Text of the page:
Colwood business first on West Shore to offer electric vehicle charging
A Colwood business has installed the West Shore’s first public electric vehicle charging station, one fed by the sun no less.
Members of the community and electric car enthusiasts descended on Royal Bay Bakery on Tuesday to enjoy treats and celebrate the installation of the station.
The charging station is for any member of the public who wants to “fuel up” their electric vehicle for free while they fuel up themselves in the Metchosin Road bakery.
Six photovoltaic panels on the bakery’s roof power the station, and the bakery, as part of an overall system of clean energy installed by owner David Grove.
“I know that this sunlight here is actually (powering) the interior of that building,” Grove said standing outside his bakery, on a sunny afternoon. “There’s something about that that’s so elegant that I can’t resist it.”
When he bought a Nissan Leaf electric vehicle last fall, Grove fulfilled a lifelong dream. When he was 14, Grove fell in love with the concept and even got a book on how to build an electric car.
The vehicles can be plugged into standard 120 volt outlets, but Grove’s level 2 charging station, at 240 volts, provides a much faster charge.
One hour of charging equals about 30 kilometres of range. Grove estimates the panels will produce about 7,000 kilometres of range for a vehicle in a given year.
“These new electric vehicles they’ve got out now in this generation, they just seem to have nailed it,” Grove said. “It’s a real car, they’re efficient and they’re worthwhile. I can make it happen, the numbers work.”
Grove paid the $6,000 for the solar panels out of his own pocket and paid for half of the vehicle charging station, at $500. The other $500 came from the Solar Colwood initiative through the City of Colwood.
Through some quick math, Grove figures the panels help him to bake about 30 dozen small cookies per day, or 10 loaves of bread.
The City itself, funded through Solar Colwood, is looking to build three public charging stations this year. Grove’s station is the fifth in Victoria according to plugshare.com.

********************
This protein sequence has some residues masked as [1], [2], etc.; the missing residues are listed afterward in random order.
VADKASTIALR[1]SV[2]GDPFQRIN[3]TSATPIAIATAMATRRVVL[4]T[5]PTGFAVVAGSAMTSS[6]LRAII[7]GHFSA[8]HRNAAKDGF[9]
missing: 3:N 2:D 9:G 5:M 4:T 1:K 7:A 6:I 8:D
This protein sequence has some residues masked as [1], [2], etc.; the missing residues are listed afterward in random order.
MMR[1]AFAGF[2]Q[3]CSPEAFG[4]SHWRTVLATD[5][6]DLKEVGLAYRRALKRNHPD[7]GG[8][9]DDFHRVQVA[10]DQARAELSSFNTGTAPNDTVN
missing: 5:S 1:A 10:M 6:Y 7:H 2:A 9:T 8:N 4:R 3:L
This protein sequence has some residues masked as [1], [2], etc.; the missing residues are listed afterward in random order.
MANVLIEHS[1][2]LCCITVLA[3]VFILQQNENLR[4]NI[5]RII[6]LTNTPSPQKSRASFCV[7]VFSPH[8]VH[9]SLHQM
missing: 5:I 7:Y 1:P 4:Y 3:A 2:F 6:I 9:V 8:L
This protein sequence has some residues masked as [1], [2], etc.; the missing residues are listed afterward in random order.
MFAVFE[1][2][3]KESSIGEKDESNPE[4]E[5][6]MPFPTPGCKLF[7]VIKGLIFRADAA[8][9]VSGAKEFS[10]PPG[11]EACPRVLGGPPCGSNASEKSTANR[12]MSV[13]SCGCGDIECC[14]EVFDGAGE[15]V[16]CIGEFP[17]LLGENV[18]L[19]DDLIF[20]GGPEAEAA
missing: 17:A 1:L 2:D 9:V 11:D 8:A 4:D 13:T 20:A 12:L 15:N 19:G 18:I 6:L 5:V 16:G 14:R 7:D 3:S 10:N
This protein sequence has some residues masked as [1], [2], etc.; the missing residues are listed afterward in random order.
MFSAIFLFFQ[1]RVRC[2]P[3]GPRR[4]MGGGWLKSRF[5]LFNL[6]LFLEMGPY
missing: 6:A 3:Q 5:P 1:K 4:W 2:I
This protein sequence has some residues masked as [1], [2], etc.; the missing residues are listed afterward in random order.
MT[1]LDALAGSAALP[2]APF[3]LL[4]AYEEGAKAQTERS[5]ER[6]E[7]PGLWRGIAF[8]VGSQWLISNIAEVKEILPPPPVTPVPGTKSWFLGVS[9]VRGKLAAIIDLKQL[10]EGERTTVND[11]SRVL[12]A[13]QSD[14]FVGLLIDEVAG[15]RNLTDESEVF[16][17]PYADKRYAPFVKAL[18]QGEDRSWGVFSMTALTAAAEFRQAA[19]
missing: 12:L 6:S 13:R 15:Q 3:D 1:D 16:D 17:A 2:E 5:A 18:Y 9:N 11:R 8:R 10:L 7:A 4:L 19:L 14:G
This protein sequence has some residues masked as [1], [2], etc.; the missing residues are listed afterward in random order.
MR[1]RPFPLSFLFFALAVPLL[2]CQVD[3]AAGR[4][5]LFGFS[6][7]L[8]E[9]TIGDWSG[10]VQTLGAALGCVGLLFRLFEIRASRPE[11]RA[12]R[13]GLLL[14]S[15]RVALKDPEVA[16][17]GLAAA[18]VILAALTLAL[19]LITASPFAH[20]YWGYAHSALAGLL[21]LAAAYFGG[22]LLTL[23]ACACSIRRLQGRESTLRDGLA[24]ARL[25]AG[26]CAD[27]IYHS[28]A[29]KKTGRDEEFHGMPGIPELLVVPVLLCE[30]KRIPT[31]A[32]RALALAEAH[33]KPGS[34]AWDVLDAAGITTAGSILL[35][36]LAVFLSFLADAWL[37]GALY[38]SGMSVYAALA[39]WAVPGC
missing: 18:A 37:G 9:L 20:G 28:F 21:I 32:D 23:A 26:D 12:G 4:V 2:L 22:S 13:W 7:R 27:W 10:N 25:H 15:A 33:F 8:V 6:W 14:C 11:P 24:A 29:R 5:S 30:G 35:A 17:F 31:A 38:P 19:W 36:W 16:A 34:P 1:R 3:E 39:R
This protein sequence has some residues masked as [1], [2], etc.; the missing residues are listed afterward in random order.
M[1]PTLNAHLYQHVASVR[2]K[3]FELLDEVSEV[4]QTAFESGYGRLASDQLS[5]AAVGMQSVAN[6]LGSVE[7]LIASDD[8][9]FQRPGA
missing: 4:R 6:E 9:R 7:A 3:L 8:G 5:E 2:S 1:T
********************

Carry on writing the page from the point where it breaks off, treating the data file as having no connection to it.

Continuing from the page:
Electric car owners in Greater Victoria have formed an informal club through email and members regularly meet and go on cruises.
A few members showed up for Grove’s unveiling of the charging station, including Fred Wissemann from Saanich, the group’s unofficial president.
Wissemann bought his Leaf vehicle nearly four months ago and has put 4,000 kilometres on it.
He said he bought it first for reasons of economy and second for reasons of ecology. He believes society is at a point now where it makes financial sense to buy an electric vehicle and he has plans to complete the loop by buying solar panels.
“I will never, as long as I live, buy another gas car,” Wissemann said. “It drives better than any car that I’ve owned, and I’ve owned quite a few. It’s fantastic.”
Grove said with a laugh that his employees under 25 think that it’s a great idea and a “no brainer.” Anyone over 25 usually wants to know what the pay back time is.
Pay back is somewhat beside the point, Grove shrugged, but when tied to charging an electric vehicle, considering the price of gas, he figures the solar panels will pay for themselves in 10 years.
“In a sense what I’m doing is I’m buying my next 10 years of energy costs ahead,” Grove said.
“It’s like I’m buying an energy contract for $6,000. I’m booking that energy use for the next 10 years at a fixed price.”